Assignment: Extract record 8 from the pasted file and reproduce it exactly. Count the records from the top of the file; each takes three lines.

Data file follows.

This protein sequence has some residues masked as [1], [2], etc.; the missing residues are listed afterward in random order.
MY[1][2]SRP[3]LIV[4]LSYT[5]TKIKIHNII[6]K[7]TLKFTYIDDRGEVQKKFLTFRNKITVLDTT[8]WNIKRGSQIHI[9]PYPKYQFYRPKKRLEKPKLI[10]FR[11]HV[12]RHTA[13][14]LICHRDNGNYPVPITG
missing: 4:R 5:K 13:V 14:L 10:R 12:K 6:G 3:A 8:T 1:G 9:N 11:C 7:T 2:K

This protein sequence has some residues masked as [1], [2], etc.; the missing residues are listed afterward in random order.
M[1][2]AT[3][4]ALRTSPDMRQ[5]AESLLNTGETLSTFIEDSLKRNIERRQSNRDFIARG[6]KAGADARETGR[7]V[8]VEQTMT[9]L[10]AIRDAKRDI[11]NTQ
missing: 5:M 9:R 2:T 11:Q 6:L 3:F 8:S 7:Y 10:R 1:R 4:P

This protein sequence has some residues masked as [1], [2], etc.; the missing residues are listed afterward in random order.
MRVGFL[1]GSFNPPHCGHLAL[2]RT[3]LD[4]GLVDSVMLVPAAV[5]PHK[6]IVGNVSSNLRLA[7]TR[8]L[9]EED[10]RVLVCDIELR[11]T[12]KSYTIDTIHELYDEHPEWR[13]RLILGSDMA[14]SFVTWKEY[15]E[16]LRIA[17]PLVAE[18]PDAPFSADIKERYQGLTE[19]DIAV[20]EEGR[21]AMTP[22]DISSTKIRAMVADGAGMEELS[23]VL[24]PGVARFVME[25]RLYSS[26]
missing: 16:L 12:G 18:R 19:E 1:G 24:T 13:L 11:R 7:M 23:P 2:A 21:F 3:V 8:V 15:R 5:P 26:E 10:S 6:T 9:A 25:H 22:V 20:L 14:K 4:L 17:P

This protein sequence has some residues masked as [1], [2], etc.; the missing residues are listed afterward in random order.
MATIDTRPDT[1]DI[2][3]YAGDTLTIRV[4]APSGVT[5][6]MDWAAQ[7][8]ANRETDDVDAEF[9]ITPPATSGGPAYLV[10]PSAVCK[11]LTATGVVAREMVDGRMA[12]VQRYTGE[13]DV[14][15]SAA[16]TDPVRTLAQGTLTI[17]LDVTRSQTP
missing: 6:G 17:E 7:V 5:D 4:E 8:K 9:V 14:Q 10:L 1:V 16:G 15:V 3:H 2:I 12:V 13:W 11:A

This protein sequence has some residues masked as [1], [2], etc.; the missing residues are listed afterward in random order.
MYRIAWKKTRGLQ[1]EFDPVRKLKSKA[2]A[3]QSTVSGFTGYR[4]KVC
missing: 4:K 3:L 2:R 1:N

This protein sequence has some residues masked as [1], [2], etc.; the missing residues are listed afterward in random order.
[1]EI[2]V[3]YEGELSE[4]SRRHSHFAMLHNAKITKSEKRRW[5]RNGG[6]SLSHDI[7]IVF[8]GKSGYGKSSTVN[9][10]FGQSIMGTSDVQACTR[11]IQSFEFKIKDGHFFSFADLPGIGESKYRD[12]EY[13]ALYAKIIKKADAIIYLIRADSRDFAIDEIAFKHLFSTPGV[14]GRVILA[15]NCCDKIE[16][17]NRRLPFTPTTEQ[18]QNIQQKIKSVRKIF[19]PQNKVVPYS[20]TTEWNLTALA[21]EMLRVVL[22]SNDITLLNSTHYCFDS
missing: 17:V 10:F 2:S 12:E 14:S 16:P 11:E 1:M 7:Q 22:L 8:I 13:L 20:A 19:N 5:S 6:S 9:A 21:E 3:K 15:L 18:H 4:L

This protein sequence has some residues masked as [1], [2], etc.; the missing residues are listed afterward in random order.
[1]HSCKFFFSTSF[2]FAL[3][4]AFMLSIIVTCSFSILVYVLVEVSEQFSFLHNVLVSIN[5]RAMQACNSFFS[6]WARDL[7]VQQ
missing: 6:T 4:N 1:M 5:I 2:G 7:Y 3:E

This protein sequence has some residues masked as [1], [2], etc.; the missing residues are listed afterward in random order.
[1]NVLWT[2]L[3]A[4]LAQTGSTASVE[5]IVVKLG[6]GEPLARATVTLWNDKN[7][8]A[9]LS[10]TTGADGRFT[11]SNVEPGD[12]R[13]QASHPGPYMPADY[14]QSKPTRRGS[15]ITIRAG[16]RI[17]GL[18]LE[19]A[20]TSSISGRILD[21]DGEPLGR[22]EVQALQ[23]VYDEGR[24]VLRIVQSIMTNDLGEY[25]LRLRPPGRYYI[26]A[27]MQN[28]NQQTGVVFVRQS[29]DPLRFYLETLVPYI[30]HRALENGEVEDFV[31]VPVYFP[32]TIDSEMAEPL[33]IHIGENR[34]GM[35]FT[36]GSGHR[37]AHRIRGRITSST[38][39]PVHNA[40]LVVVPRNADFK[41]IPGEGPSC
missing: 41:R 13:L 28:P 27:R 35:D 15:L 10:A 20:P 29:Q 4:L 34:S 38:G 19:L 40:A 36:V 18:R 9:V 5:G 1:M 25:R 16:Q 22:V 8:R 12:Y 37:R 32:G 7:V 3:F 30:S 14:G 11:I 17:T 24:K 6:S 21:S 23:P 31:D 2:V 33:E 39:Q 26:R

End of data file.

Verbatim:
This protein sequence has some residues masked as [1], [2], etc.; the missing residues are listed afterward in random order.
[1]NVLWT[2]L[3]A[4]LAQTGSTASVE[5]IVVKLG[6]GEPLARATVTLWNDKN[7][8]A[9]LS[10]TTGADGRFT[11]SNVEPGD[12]R[13]QASHPGPYMPADY[14]QSKPTRRGS[15]ITIRAG[16]RI[17]GL[18]LE[19]A[20]TSSISGRILD[21]DGEPLGR[22]EVQALQ[23]VYDEGR[24]VLRIVQSIMTNDLGEY[25]LRLRPPGRYYI[26]A[27]MQN[28]NQQTGVVFVRQS[29]DPLRFYLETLVPYI[30]HRALENGEVEDFV[31]VPVYFP[32]TIDSEMAEPL[33]IHIGENR[34]GM[35]FT[36]GSGHR[37]AHRIRGRITSST[38][39]PVHNA[40]LVVVPRNADFK[41]IPGEGPSC
missing: 41:R 13:L 28:P 27:R 35:D 15:L 10:A 20:P 29:Q 4:L 34:S 38:G 19:L 40:A 36:V 18:R 9:V 5:G 1:M 25:R 16:Q 22:V 8:R 12:Y 37:R 32:G 7:V 3:F 30:S 14:G 11:I 17:T 24:K 6:S 21:S 23:P 31:D 2:V 33:E 39:Q 26:R